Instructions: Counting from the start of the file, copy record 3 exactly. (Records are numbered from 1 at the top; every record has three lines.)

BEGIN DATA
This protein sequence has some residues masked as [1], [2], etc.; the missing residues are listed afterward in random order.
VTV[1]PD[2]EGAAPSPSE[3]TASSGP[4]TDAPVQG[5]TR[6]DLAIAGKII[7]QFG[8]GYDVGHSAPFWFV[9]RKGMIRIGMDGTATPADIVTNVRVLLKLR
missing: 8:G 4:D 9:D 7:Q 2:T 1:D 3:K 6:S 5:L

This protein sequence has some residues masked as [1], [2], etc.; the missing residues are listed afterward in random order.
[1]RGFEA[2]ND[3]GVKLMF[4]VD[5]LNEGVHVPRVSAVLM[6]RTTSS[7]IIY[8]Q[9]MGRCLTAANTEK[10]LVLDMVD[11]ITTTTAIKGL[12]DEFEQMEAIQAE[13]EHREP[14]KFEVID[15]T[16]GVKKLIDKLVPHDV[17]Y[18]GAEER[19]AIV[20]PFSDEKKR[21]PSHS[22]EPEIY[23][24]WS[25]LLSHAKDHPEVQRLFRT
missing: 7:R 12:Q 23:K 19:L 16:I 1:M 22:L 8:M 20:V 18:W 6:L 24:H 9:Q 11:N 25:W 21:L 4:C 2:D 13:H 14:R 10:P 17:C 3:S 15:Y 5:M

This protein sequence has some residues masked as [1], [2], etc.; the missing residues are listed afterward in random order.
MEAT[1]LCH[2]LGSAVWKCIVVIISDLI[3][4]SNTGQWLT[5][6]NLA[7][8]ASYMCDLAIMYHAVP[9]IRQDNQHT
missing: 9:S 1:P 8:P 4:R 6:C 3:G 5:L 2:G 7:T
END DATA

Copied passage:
This protein sequence has some residues masked as [1], [2], etc.; the missing residues are listed afterward in random order.
MEAT[1]LCH[2]LGSAVWKCIVVIISDLI[3][4]SNTGQWLT[5][6]NLA[7][8]ASYMCDLAIMYHAVP[9]IRQDNQHT
missing: 9:S 1:P 8:P 4:R 6:C 3:G 5:L 2:G 7:T